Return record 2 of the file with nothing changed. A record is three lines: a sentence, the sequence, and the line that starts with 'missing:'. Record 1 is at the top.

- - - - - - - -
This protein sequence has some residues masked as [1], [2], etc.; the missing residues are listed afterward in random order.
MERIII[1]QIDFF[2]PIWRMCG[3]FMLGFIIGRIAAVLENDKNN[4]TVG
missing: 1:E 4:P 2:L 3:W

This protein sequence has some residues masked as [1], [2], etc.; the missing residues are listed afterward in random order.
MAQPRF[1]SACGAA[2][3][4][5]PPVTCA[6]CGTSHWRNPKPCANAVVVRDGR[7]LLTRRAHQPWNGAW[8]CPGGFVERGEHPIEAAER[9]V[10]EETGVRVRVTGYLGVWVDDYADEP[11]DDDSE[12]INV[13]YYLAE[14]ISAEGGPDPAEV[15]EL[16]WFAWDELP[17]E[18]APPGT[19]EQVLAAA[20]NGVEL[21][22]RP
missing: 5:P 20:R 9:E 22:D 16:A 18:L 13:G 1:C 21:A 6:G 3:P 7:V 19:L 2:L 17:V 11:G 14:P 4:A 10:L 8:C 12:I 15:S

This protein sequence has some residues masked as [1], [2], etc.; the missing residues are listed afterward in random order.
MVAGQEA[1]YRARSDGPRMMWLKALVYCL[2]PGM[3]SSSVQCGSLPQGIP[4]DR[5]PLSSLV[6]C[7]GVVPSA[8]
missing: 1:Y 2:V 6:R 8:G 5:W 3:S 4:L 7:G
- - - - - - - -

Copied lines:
This protein sequence has some residues masked as [1], [2], etc.; the missing residues are listed afterward in random order.
MAQPRF[1]SACGAA[2][3][4][5]PPVTCA[6]CGTSHWRNPKPCANAVVVRDGR[7]LLTRRAHQPWNGAW[8]CPGGFVERGEHPIEAAER[9]V[10]EETGVRVRVTGYLGVWVDDYADEP[11]DDDSE[12]INV[13]YYLAE[14]ISAEGGPDPAEV[15]EL[16]WFAWDELP[17]E[18]APPGT[19]EQVLAAA[20]NGVEL[21][22]RP
missing: 5:P 20:R 9:E 22:D 16:A 18:L 13:G 1:C 21:A 6:G 3:P 7:V 19:L 2:L 17:V 11:G 14:P 4:A 10:L 8:C 12:I 15:S